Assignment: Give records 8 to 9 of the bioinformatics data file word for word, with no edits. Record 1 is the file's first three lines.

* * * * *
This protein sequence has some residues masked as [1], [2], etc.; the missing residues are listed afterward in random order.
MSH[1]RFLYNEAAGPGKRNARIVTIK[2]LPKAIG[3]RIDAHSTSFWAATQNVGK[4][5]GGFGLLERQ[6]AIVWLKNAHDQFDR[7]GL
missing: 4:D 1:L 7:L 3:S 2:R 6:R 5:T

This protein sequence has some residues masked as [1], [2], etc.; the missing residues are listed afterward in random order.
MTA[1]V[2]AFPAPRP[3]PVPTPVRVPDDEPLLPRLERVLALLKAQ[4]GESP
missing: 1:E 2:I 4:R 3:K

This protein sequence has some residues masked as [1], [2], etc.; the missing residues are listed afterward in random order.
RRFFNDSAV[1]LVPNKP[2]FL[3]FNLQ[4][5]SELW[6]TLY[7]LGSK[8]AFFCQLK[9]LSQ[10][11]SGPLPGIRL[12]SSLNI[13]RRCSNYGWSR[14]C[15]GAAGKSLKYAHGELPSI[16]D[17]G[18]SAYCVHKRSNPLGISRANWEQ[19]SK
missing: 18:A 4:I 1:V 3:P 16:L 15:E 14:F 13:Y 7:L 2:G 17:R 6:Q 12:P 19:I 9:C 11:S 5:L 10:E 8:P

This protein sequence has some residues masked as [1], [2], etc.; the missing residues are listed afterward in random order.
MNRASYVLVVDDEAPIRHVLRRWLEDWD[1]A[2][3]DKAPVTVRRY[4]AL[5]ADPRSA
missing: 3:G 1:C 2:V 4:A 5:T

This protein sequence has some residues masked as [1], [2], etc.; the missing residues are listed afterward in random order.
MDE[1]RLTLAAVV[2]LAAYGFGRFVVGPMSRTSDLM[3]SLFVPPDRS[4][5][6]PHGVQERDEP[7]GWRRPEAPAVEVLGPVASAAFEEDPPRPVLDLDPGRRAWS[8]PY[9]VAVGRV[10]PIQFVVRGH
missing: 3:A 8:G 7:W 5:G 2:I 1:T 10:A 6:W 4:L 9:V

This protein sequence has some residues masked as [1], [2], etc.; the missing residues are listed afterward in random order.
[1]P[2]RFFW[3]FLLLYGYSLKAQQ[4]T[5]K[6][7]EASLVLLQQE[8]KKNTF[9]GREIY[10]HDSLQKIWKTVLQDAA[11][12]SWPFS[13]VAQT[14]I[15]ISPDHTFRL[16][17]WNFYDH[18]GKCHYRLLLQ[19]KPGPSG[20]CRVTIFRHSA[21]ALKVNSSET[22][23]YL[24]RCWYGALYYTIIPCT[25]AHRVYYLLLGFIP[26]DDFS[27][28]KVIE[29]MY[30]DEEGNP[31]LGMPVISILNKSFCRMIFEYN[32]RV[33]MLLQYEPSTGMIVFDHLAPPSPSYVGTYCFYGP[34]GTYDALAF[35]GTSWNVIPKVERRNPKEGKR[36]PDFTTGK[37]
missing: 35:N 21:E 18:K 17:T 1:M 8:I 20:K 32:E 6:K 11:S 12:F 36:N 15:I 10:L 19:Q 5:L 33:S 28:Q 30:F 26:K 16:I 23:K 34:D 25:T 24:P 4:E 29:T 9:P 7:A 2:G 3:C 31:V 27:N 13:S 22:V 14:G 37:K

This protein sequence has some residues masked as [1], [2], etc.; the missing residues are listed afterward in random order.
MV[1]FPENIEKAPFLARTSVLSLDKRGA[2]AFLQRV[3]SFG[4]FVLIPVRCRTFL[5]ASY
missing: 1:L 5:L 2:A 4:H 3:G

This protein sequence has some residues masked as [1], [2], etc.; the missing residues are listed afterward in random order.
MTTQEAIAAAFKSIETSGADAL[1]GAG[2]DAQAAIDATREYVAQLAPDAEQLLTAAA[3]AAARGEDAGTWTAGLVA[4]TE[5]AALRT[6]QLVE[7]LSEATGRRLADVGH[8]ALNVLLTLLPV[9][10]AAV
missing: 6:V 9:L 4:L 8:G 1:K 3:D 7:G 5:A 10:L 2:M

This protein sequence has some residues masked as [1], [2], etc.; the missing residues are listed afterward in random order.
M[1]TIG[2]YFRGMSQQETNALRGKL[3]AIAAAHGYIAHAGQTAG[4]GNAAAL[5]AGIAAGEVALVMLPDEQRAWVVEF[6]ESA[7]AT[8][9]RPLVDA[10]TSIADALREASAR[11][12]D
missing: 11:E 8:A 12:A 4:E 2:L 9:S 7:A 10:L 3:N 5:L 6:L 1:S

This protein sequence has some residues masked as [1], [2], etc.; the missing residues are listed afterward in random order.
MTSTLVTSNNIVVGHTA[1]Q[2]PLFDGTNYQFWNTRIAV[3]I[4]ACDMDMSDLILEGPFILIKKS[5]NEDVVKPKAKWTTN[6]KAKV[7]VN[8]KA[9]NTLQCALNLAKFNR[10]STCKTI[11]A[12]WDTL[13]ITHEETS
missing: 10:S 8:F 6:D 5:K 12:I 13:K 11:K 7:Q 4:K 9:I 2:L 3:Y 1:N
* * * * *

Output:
This protein sequence has some residues masked as [1], [2], etc.; the missing residues are listed afterward in random order.
MTTQEAIAAAFKSIETSGADAL[1]GAG[2]DAQAAIDATREYVAQLAPDAEQLLTAAA[3]AAARGEDAGTWTAGLVA[4]TE[5]AALRT[6]QLVE[7]LSEATGRRLADVGH[8]ALNVLLTLLPV[9][10]AAV
missing: 6:V 9:L 4:L 8:G 1:K 3:D 7:G 5:A 10:L 2:M

This protein sequence has some residues masked as [1], [2], etc.; the missing residues are listed afterward in random order.
M[1]TIG[2]YFRGMSQQETNALRGKL[3]AIAAAHGYIAHAGQTAG[4]GNAAAL[5]AGIAAGEVALVMLPDEQRAWVVEF[6]ESA[7]AT[8][9]RPLVDA[10]TSIADALREASAR[11][12]D
missing: 11:E 8:A 12:A 4:E 2:L 9:S 7:A 10:L 3:N 5:L 6:L 1:S